Then in 1789 the founding fathers elected George Washington under the new Constitution (Electoral College) and somehow despite all of the other leaders; he became known as the first president of the United States (under the new Constitution).

It wasn't even until Andrew Jackson in 1829 was there a president who was actually elected by the people. Since it took our country decades to evolve and we wanted this democracy; how does anyone think logically that we can just flick the switch and that overnight Iraq will be a full fledged democracy. The folks who went into Iraq knew it; but the American people did not unfortunately.

I guess the answer is: it depends. I guess like a dictatorship any government can be imposed by force; but that is not what democracy is based upon.

I wonder if Iraq knows what democracy means; I am not sure how they would when women and some religious minorities are not treated very well and they have lived under a terrible dictatorship for so long; maybe somehow even by force democracy will evolve in time.

But we knew with our democratic experiment that we had to have a separation of church from state to have a chance for success; Iraq doesn't even have that basic understanding from what I can see.

How can a stable government not be put into place with anything but force there? They never had this form of government ingrained; and like Burke stated: "Change...serves a good purpose only when gradual."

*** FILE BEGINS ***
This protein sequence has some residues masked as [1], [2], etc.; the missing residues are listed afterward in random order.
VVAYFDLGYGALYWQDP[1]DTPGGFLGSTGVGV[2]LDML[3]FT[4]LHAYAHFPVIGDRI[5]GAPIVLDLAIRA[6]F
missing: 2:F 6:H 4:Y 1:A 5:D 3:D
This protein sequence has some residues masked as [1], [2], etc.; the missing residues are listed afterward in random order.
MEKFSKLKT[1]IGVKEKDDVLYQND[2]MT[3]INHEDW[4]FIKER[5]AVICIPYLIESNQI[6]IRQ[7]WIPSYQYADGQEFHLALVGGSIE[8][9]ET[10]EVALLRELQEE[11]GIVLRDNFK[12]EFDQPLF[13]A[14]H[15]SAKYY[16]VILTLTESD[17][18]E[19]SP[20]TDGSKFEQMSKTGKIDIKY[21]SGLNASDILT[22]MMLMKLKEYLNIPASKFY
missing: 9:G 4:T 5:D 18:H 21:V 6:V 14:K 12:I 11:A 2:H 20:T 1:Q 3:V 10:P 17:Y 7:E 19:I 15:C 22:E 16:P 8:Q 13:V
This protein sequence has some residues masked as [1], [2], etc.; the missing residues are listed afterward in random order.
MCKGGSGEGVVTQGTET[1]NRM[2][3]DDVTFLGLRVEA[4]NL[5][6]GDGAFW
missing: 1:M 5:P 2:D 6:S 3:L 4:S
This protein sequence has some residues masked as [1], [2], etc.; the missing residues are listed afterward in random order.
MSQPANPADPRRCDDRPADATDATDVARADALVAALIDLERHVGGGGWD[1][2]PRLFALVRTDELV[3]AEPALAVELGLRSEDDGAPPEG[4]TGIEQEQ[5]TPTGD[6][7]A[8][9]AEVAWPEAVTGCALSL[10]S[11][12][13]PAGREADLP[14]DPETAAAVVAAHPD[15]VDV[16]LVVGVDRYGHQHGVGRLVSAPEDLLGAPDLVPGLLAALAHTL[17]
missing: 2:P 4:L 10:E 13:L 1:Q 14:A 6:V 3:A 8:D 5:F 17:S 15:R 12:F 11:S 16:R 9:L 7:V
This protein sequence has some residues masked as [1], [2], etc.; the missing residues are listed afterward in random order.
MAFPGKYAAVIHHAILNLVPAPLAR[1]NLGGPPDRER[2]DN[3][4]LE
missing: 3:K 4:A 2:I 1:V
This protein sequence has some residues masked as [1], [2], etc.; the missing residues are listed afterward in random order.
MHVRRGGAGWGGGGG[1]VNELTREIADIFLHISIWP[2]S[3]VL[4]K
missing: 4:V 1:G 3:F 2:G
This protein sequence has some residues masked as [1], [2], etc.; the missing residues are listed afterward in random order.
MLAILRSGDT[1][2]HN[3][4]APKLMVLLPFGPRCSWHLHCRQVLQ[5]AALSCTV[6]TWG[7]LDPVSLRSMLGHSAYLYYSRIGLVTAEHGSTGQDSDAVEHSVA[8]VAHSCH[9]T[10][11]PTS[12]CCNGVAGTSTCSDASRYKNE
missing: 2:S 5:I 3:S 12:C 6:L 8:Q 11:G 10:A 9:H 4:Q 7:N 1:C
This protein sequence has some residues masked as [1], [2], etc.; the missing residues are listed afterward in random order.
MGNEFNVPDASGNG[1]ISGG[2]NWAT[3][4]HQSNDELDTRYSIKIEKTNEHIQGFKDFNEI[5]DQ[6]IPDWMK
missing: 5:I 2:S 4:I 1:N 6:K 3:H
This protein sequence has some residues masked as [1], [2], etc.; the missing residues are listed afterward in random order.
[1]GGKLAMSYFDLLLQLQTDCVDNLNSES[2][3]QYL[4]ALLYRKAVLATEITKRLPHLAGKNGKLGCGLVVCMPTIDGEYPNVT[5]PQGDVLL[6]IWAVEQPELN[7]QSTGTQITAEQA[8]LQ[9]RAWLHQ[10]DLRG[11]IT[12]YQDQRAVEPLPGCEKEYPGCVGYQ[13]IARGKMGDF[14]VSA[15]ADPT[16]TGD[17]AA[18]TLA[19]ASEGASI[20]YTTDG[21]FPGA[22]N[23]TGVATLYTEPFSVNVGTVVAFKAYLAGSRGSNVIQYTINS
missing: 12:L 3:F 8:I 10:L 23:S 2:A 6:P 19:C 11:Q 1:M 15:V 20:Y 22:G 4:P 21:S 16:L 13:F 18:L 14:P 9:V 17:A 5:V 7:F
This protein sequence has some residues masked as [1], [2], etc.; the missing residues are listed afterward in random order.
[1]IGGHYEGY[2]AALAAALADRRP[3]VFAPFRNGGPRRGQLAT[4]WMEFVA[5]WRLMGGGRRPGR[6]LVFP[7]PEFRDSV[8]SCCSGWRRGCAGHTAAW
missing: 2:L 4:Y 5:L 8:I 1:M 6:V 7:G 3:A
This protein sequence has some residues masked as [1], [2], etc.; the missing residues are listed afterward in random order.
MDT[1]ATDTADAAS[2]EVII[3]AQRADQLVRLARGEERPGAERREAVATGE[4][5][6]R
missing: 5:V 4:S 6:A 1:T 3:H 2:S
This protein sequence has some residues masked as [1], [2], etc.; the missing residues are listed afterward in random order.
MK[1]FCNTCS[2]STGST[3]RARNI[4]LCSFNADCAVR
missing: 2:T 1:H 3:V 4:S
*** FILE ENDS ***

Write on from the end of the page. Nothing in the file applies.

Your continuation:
What this is telling me is that there will be a number of folks advising and a US presence for many years to come. Maybe John McCain was right....100 years.

I certainly hope not and I certainly hope that the troops are all brought home as we were promised; but how will this fledgling government survive without being bolstered by someone. I just hope that the UN will step in to take on that role permanently. We haven't heard much about Iraq recently and when all of the troops will really be home so I surmise we are in for the long haul (the ingrained period of time).

The natural progression will surely take as long as it took us!

I have to say that Barzun's book really makes you start to think about the realities of transitions.


message 4: by Bentley, Group Founder, Leader, Chief (last edited Sep 02, 2009 08:59PM) (new)

Bentley | 44168 comments Mod
I am wondering Sarah if some of the Loyalists - those folks who still wanted to be part of England felt that democracy (or a government absent a monarch) was being forced upon them? They probably did. But is that the same thing as forcing democracy on Iraq; probably not. But just another thought.

I also think that abolishing slavery and treating minorities better also takes time and is a real progression. Raising the status and the standard of living and modifying the mindsets of those parties involved also takes a lot of time.

I think all transitional phases in changing any part of the environment of people's lives are gradual and there is a steep learning curve.

Just some other points I was considering when thinking about the exceptional analogy you surfaced for us.